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Elevated levels of Endothelial cell-derived microparticles following short-term withdrawal of continuous positive airway pressure in patients with obstructive sleep apnea: Data from a randomized controlled trial


Ayers, Lisa; Stoewhas, Anne-Christin; Ferry, Berne; Stradling, John; Kohler, Malcolm (2013). Elevated levels of Endothelial cell-derived microparticles following short-term withdrawal of continuous positive airway pressure in patients with obstructive sleep apnea: Data from a randomized controlled trial. Respiration, 85(6):478-485.

Abstract

Background: Obstructive sleep apnea has been associated with impaired endothelial function; however, the mechanisms underlying this association are not completely understood. Cell-derived microparticles may provide a link between obstructive sleep apnea and endothelial dysfunction. Objectives: This randomized controlled trial aimed to examine the effect of a 2-week withdrawal of continuous positive airway pressure (CPAP) therapy on levels of circulating microparticles. Methods: Forty-one obstructive sleep apnea patients established on CPAP treatment were randomized to either CPAP withdrawal (subtherapeutic CPAP) or continuing therapeutic CPAP, for 2 weeks. Polysomnography was performed and circulating levels of microparticles were analyzed by flow cytometry at baseline and 2 weeks. Results: CPAP withdrawal led to a recurrence of obstructive sleep apnea. Levels of CD62E+ endothelium-derived microparticles increased significantly in the CPAP withdrawal group compared to the continuing therapeutic CPAP group (median difference in change +32.4 per µl; 95% CI +7.3 to +64.1 per µl, p = 0.010). CPAP withdrawal was not associated with a statistically significant increase in granulocyte, leukocyte, and platelet-derived microparticles when compared with therapeutic CPAP. Conclusions: Short-term withdrawal of CPAP therapy leads to a significant increase in endothelium-derived microparticles, suggesting that microparticle formation may be causally linked to obstructive sleep apnea and may promote endothelial activation.

Abstract

Background: Obstructive sleep apnea has been associated with impaired endothelial function; however, the mechanisms underlying this association are not completely understood. Cell-derived microparticles may provide a link between obstructive sleep apnea and endothelial dysfunction. Objectives: This randomized controlled trial aimed to examine the effect of a 2-week withdrawal of continuous positive airway pressure (CPAP) therapy on levels of circulating microparticles. Methods: Forty-one obstructive sleep apnea patients established on CPAP treatment were randomized to either CPAP withdrawal (subtherapeutic CPAP) or continuing therapeutic CPAP, for 2 weeks. Polysomnography was performed and circulating levels of microparticles were analyzed by flow cytometry at baseline and 2 weeks. Results: CPAP withdrawal led to a recurrence of obstructive sleep apnea. Levels of CD62E+ endothelium-derived microparticles increased significantly in the CPAP withdrawal group compared to the continuing therapeutic CPAP group (median difference in change +32.4 per µl; 95% CI +7.3 to +64.1 per µl, p = 0.010). CPAP withdrawal was not associated with a statistically significant increase in granulocyte, leukocyte, and platelet-derived microparticles when compared with therapeutic CPAP. Conclusions: Short-term withdrawal of CPAP therapy leads to a significant increase in endothelium-derived microparticles, suggesting that microparticle formation may be causally linked to obstructive sleep apnea and may promote endothelial activation.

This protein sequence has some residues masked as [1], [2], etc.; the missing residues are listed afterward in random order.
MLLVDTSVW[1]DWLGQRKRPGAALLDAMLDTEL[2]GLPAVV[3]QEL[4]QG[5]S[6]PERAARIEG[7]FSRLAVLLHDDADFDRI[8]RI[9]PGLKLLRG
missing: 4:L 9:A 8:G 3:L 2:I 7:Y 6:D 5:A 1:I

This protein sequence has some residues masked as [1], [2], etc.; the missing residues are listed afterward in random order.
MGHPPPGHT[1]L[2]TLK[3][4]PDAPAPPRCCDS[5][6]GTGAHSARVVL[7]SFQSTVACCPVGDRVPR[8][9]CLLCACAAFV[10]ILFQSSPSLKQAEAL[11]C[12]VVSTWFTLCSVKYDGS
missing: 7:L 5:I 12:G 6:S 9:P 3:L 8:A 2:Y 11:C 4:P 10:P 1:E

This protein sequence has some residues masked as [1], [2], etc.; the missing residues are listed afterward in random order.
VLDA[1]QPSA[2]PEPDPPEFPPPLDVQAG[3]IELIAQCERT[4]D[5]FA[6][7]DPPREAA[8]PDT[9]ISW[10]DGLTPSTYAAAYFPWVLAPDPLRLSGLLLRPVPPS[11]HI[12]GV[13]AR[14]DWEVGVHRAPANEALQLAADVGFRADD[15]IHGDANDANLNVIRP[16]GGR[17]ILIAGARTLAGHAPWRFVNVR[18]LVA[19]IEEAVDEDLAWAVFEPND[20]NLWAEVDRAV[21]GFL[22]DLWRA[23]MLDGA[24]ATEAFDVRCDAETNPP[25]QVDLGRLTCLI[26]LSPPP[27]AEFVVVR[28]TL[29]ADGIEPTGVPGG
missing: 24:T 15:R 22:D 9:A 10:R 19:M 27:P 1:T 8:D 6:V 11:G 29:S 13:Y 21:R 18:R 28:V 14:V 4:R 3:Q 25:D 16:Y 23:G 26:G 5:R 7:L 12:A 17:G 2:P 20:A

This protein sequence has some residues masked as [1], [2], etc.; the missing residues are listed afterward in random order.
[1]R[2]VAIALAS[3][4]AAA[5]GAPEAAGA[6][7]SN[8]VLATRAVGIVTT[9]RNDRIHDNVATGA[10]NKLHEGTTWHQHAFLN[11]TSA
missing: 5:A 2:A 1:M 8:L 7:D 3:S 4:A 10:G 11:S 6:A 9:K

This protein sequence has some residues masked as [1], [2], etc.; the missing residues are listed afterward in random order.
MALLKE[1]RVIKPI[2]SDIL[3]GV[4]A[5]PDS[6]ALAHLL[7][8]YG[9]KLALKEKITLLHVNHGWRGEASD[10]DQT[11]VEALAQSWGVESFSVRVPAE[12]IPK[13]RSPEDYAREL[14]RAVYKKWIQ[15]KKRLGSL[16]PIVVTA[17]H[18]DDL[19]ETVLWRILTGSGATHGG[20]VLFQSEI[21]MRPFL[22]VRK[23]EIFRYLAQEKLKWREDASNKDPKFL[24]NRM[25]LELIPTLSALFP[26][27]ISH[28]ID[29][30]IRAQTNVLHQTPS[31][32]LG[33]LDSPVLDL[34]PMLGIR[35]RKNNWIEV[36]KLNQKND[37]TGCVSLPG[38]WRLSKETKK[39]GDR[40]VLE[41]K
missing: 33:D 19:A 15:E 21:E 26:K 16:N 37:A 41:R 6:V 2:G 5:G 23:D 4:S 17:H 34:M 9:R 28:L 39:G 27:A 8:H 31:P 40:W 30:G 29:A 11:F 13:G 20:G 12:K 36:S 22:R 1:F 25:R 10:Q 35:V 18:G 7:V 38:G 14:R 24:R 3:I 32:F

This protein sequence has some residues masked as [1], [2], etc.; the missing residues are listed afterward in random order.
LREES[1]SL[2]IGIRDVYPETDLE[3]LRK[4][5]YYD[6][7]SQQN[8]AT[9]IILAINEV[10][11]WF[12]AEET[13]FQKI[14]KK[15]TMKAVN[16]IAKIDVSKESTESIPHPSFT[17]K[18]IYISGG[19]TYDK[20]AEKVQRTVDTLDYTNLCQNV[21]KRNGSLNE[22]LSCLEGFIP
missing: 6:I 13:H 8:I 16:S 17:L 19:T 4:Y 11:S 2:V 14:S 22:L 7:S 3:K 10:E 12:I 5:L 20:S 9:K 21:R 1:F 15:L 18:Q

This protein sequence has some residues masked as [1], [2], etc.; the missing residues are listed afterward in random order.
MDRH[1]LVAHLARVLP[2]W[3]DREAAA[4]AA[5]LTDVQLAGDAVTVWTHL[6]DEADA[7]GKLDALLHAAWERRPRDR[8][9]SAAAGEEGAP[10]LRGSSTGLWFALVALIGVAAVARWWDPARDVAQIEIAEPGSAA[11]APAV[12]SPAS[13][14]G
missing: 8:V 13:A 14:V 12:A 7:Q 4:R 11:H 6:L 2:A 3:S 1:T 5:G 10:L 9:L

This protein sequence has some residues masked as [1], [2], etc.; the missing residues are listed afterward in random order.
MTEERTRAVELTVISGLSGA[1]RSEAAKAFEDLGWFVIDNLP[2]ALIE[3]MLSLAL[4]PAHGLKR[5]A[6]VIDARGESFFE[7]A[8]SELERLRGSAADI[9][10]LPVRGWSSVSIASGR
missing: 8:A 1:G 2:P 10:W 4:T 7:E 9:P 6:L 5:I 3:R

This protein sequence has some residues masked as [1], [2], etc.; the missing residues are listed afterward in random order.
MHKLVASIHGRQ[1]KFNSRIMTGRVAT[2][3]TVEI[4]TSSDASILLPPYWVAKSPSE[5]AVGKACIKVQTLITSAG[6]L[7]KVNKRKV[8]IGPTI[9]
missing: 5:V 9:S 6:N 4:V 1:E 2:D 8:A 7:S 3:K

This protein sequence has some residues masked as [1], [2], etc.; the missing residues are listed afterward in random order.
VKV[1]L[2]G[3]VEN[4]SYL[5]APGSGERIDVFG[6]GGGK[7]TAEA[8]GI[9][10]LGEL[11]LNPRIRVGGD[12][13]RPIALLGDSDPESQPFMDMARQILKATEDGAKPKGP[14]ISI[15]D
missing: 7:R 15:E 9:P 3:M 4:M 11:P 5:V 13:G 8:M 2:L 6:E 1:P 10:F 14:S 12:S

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9 citations in Web of Science®
10 citations in Scopus®
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Additional indexing

Item Type:Journal Article, refereed, original work
Communities & Collections:04 Faculty of Medicine > Center for Integrative Human Physiology
04 Faculty of Medicine > University Hospital Zurich > Clinic for Pneumology
Dewey Decimal Classification:570 Life sciences; biology
610 Medicine & health
Language:English
Date:2013
Deposited On:17 Jan 2013 10:24
Last Modified:08 Jun 2016 13:22
Publisher:Karger
ISSN:0025-7931
Publisher DOI:https://doi.org/10.1159/000342877
PubMed ID:23154449

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